Dumba’s value and role on the team already point to Minnesota keeping him this summer. Those are hardly the only factors, though. Dumba may not have a No-Move Clause like other big-money veterans like Mats Zuccarello, Spurgeon, and Brodin. However, he has some power to control his own destiny with a 10-team No-Trade Clause.
It’s not too hard to game that to stay in Minnesota. Leave off the several teams that don’t have cap room or the need for a right-shot defenseman, and that probably takes out all but around 10 teams. You’ll note that Fiala, for example, has no such restrictions.
Dumba’s NTC only really matters if Minnesota has an appetite in the first place, though, and it sure seems like they don’t. Remember: Last year, they moved heaven and earth to keep him here.
The shocking decision to buy out Ryan Suter wasn’t just to make a culture change. Without that bold move, Dumba would have been exposed to Seattle, or Minnesota would’ve had to protect eight skaters, risking losing a quality forward. Buying out Suter solved all that neatly, at the cost of accelerating their upcoming cap hell.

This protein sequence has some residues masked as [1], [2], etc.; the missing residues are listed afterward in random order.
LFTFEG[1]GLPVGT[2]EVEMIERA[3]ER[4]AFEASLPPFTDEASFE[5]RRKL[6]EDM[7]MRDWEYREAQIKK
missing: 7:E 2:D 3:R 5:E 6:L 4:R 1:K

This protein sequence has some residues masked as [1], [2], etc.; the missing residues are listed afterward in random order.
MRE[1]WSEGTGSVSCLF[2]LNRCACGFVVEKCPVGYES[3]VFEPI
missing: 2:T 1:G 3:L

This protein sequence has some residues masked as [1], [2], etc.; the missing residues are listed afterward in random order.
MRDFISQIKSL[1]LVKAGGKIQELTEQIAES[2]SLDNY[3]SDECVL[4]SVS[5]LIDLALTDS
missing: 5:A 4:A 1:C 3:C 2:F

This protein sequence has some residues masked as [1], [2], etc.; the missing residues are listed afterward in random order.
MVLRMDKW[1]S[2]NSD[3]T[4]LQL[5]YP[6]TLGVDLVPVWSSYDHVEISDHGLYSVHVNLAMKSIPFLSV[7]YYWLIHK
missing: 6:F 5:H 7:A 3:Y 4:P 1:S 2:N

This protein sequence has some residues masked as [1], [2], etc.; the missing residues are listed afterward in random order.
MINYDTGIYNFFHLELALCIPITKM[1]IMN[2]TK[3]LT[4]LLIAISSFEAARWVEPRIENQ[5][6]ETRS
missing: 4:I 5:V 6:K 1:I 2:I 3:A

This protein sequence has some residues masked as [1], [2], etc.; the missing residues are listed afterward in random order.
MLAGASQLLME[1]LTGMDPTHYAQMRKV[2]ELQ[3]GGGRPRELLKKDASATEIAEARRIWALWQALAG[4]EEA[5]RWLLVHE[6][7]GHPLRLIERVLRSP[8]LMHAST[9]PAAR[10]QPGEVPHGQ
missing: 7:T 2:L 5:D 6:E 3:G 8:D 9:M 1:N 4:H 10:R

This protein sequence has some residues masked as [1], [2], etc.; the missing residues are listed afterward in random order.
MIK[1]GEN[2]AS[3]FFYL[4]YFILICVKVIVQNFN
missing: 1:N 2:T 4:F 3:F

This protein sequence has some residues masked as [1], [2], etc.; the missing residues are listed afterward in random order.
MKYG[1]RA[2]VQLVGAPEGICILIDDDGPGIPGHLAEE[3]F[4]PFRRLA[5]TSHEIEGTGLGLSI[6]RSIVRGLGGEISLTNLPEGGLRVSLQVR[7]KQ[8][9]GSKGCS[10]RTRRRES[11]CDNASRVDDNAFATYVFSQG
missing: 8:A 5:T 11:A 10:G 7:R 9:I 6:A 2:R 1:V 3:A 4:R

Contrast this to how the Wild are approaching Fiala in this cap hell world. They took him to arbitration last year, and there’ve been no whispers of effort towards an extension. It certainly doesn’t seem like that’s a priority, seeing as Minnesota has locked Jon Merrill, Jordan Greenway, and Alex Goligoski into extensions in recent months.
The narrative this offseason will be, in many people’s eyes, will they keep Dumba or Fiala? There’s absolutely a valid argument that the Wild should prioritize keeping Fiala. He’s a 60-point electric forward who may have even more upside than he shows now. It will be difficult, to replace him, to say the least.
But looking at what Dumba means to the Wild, it’ll be shocking if they move him this summer. He’s not just a heart-and-soul guy in the locker room and pillar of the community — though he certainly is that. Dumba is also half of the shutdown pairing that is the heartbeat of the Wild. Without him and Brodin patrolling the blue line for 23 minutes a night, the team tends to crumble.
The Wild do have Calen Addison, who resembles the younger Dumba, waiting in the wings now. But the problem is that they need the new version of Dumba, too. Until they can find someone else who brings his attitude, defense, and leadership into that role, Minnesota is going to want to cling tightly to the new Dumba as long as possible.
All stats via Evolving Hockey unless otherwise stated.